When I decided to visit the volcanic site on the Reykjanes Peninsula, I was uncertain how it would be and how dangerous it was. Luckily we had good conditions and good filters to protect our lungs. The Image called “Ardor” is one of my favourite images from the volcanic series because of the small fragment of this huge area. The blue hour threw ambient blue light on the background layers, with the orange lava standing out even more. The 1,100°C hot liquid earth is frozen in time. Even though my distance to the erupting volcano was about 500 Meters, I could feel the radiating heat with every outbreak.
We changed our categories this year in order to try to differentiate between the intimate landscapes and grand scenics more clearly, and we also introduced an “Abstracts & Details” category, for those less representational and textural images.
Grand Scenic – Kevin Monahan
Our grand scenic winner wasn’t an epic wide angle shot but it definitely worked under the “Grand” heading. The breaking mist on Chimney Rock in the Alpine Lakes Wilderness is sublime but it was the combination of this with the forested foreground that caught the judges interest. The layering effect of the long lens was used effectively to create something a little different and just the right moment of mist was chosen to enhance the final composition.
Kevin Monahan said “For many years I used to get so caught up in capturing the scene I originally had envisioned that I would miss all these other opportunities around me. Once I learned to let go of that, photography became so much more enjoyable and fulfilling.
For this backpacking trip in the Alpine Lakes Wilderness, one of the photographs I was hoping for was of these mountains reflecting in a calm alpine lake. After hiking 11 miles and climbing close to 5000 feet, I reached the top and realized the chances of capturing that were slim. We were engulfed in fog, couldn’t see anything around us, and there was too much wind.
Throughout the evening and entire night these mountains were hidden and no pictures were taken however during sunrise the clouds finally began to part, revealing these impressive peaks. I decided not to walk down to the lake but instead focus on these two mountains that really commanded the scene and my attention. The conditions were magical but quickly fleeting. Despite this being nothing I originally anticipated, I couldn’t have been happier photographing this scene out in the backcountry.”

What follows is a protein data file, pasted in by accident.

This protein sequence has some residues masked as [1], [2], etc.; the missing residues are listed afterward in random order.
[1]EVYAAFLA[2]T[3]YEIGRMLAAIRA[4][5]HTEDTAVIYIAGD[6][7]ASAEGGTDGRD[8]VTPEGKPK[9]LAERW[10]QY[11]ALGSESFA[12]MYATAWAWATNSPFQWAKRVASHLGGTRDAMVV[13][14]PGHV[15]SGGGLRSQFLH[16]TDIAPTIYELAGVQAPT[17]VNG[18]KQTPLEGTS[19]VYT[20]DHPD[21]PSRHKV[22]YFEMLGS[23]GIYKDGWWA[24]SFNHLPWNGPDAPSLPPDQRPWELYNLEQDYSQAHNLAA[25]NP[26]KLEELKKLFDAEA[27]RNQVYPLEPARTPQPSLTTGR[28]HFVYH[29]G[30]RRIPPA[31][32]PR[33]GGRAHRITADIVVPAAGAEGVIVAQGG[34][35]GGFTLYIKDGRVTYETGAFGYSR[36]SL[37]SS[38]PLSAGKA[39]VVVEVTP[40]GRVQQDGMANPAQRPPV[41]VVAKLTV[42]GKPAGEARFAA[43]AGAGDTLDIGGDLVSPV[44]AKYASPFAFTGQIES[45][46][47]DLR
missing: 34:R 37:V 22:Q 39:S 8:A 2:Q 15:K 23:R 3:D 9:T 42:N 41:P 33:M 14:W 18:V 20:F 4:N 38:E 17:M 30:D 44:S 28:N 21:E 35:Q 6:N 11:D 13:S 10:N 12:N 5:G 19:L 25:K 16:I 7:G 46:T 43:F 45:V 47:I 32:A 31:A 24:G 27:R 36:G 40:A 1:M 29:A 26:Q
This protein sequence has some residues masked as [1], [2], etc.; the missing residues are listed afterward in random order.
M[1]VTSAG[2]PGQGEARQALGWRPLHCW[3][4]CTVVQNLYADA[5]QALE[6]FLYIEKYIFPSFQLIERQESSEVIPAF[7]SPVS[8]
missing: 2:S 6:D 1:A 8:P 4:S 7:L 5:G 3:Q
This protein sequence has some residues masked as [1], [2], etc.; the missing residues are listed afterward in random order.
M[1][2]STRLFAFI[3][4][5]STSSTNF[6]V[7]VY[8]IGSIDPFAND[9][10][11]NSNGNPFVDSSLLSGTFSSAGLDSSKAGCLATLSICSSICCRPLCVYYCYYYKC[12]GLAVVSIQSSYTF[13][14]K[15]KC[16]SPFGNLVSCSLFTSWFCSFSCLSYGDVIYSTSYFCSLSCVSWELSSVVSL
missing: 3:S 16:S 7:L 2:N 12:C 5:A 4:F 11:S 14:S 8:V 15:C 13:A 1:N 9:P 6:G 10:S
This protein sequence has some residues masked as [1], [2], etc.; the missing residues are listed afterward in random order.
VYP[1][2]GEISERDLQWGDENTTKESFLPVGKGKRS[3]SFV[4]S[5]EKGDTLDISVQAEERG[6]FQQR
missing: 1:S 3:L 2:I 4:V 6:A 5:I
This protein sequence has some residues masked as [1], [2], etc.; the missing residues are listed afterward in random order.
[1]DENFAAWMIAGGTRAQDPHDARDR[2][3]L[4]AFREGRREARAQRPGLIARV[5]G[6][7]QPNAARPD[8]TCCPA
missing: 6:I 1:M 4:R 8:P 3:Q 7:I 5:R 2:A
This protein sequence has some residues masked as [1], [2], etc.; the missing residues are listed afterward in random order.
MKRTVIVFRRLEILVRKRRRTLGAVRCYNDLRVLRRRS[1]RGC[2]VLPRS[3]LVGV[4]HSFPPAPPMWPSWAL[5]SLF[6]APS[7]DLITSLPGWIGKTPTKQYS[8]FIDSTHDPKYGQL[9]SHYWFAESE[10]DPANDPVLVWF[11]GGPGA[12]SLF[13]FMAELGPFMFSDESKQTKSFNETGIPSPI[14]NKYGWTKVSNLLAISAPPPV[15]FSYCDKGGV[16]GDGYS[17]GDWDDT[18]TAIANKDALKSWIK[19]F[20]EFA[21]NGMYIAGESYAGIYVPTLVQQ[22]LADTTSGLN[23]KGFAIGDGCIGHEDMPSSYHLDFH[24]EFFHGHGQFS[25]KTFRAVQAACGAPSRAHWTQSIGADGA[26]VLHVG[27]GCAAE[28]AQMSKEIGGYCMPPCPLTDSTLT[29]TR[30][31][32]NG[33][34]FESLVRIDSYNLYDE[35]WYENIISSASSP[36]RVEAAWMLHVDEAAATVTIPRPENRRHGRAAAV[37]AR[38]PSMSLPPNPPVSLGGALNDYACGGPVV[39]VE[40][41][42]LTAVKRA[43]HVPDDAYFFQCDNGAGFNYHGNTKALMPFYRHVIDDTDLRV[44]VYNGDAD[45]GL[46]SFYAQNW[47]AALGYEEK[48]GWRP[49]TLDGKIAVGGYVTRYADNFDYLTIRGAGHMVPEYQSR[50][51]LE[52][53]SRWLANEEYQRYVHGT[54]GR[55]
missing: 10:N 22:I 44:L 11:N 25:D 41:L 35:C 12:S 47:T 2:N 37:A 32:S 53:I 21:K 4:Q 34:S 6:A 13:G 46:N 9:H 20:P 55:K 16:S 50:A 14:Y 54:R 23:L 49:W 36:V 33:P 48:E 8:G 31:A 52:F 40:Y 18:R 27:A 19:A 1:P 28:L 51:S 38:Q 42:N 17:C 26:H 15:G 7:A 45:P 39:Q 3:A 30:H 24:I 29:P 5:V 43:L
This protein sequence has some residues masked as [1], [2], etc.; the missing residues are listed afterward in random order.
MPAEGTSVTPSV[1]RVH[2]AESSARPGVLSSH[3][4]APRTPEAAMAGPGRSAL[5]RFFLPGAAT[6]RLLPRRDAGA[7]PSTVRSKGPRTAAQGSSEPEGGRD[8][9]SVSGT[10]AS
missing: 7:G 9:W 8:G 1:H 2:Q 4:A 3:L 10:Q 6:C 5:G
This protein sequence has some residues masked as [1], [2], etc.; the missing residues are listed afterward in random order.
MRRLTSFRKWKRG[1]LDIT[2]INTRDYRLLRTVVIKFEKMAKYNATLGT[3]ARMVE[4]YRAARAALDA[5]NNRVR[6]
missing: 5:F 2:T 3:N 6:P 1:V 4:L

Intimate Landscape – Spencer Cox
Our intimate landscape winner bucked the trend for photographs looking like watercolour paintings by looking more like a Romantic Era Oil Paining of a tree line and stormy sky. The elevetated view of the iron stained, turbulent river recalls Constable’s expressive brush strokes and with an aged varnish effect to boot. It’s the way the trees present themselves as viewed from the side, rather than above, which seals the illusion, for me anyway.
Spencer Cox said “When I first saw this scene, the warm, earthy tones of the riverbed reminded me of 19th-century landscape paintings. Even the fierce rapids of the Yellowstone River felt like gentle brushstrokes when viewed from afar.
I knew that I could play with scale and perspective when I composed this photo, as the trees appeared to stand against a cloudy sky rather than a swirling river. It can be a difficult photograph to parse without a second look.
This photo breaks many of the supposed ‘rules’ of landscape photography. It uses midday sunshine rather than Golden Hour light. The main subjects—the spindly trees along the riverbank—are at the bottom of the frame near the corner. And, to take the photo, I pointed straight downward from the edge of a canyon, not forward at a classic scene.
These unusual factors, though, are what give the photo its personality. I’ve always loved searching for offbeat, intimate views of nature like this wherever I go. It can be the best way to tell the story of a landscape.”
Abstracts & Details – Mieke Boynton
One of the standout images from the competition in my opinion, and of quite a lot of international press it seems (it featured pride of place in Der Spiegel print edition!), Mieke’s aerial is more representational than abstract in presentation but it’s the pareidolic effect which draws attention the most. The shape of the sandy beach and black steam bed broken by fresh sand, the promintory of a nose and black sand mouth builds the convincing shape of a serene female face.